Polymer gypsum, fiberglass, steel, gold leaf, plaster, pigment
Installation from OHWOW Gallery (now Moran Bondaroff); Los Angeles
This year’s Inside project, situated in the Tarble Atrium, is a site-specific installation by artist, Diana Al-Hadi, called Smokescreen. Al-Hadid is known for her gravity defying painting and monumental sculptures that use disparate source materials to emphasize form, the artist’s curiosity about history and the process of creation. Her resplendent and systematic expressions cross cultures and disciplines, challenging the practices of architecture, ancient invention, science, mythology, and Old Master works. Al-Hadid’s works first take form on Mylar, and later transform onto panels and monumental sculptures comprised of polymer gypsum, plaster, fiberglass, wood and steel. Visually, the works defy the boundaries of architecture, figuration and abstracted imagery. Al-Hadid’s works are interwoven and undulating compositions that contradict the space they inhabit with their fluidity, mass and source material.
Smokescreen is a unique work, comprised of 6 panels that will span over 30 feet within the Tarble’s Atrium. Almost curtain like, the work serves as a passageway, inviting viewers to contemplate their own understanding about the dissolving imagery and narratives woven and painted throughout its spatial plane. The work also reexamines the use of the Tarble’s Atrium to define the space as yet another area within the building of artistic production. The process of creating such an object is both additive and subtractive, and evident by the layering and obscuring of materials and images interspersed with meticulously placed drips. Smokescreen is a physical, yet artful reminder about the various narratives created within the Tarble’s Atrium and main galleries and our subsequent and multi-faced understandings of those endeavors.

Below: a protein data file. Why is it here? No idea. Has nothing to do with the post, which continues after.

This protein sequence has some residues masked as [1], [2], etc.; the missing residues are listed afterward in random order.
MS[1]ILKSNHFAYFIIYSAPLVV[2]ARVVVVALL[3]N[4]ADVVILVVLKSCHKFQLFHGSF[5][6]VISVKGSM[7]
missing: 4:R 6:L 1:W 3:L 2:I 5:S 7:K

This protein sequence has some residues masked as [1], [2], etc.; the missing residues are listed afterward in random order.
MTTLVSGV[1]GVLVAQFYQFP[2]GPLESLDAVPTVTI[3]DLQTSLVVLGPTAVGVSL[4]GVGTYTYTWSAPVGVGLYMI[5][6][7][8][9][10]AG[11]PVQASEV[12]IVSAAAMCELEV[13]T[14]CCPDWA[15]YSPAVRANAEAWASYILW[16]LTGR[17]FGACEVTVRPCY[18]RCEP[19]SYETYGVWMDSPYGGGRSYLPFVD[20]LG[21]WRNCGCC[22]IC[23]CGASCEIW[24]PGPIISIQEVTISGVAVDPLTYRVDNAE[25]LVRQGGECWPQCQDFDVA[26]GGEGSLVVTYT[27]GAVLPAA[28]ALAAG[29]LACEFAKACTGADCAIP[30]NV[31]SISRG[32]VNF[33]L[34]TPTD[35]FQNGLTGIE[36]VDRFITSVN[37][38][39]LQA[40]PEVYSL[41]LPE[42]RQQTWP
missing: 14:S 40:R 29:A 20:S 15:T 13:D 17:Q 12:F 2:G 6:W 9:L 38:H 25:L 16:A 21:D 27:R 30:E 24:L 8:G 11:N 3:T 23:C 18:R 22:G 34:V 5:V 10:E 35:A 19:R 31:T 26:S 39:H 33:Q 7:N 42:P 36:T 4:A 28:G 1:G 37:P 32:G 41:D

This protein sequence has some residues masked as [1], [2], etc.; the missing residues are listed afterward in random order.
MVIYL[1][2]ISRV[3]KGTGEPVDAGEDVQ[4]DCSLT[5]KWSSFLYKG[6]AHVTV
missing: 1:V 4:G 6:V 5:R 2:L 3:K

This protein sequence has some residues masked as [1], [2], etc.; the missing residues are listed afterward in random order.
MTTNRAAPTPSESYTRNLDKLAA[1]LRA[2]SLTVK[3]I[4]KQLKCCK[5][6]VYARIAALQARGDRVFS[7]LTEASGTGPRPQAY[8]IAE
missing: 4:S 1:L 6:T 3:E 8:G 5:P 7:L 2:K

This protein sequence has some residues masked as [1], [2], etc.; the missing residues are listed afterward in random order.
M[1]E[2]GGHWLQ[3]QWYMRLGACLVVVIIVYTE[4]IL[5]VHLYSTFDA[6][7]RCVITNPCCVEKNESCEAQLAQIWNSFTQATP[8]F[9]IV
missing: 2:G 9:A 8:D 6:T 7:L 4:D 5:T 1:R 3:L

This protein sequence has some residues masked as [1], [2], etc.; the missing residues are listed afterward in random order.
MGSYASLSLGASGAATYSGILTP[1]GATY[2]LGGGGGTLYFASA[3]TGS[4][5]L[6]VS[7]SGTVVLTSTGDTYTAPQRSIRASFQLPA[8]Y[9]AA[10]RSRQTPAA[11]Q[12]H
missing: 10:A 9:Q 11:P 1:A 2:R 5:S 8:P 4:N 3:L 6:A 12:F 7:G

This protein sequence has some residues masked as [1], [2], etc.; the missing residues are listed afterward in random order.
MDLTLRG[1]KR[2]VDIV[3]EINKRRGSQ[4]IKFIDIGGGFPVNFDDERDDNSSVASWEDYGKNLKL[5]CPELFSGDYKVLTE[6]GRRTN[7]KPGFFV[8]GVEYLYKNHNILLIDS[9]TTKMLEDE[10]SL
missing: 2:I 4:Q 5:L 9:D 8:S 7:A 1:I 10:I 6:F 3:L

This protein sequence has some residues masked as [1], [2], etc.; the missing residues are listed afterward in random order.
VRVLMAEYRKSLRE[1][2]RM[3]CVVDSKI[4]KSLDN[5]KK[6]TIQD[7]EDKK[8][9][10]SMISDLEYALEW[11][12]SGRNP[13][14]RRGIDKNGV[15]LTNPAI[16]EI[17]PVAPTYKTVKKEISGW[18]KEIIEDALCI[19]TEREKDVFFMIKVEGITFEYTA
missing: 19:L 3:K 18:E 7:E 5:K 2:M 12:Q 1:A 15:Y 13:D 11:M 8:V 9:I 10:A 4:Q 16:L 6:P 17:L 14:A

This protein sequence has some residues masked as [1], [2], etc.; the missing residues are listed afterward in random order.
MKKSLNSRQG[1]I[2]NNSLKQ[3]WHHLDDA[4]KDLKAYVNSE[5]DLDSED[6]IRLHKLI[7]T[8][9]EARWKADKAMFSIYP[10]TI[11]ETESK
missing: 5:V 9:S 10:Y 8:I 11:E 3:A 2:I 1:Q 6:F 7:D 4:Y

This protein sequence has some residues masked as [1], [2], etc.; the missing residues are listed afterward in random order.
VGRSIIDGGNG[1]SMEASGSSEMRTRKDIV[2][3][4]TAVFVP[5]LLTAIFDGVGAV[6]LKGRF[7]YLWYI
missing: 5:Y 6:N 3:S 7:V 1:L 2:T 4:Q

Diana Al-Hadid was born in Aleppo, Syria, and immigrated with her family to the United States 1986. She received her BA and BFA from Kent State and her MFA from Virginia Commonwealth. Al-Hadid has also received a Skowhegan residency, a Joan Mitchell Foundation grant, Louis Comport Tiffany grant, a Pollock-Krasner Foundation Grant, a New York Foundation for the Arts fellowship in Sculpture, and a United States Artists Rockefeller Fellowship. She has shown at the San Jose Museum of Art, Brown University, the Hammer Museum, the SCAD Museum of Art, Nasher Sculpture Center, The University of Texas at Austin, and DePauw University among many others. Al-Hadid lives and works in Brooklyn and is represented by Marianne Boesky Gallery.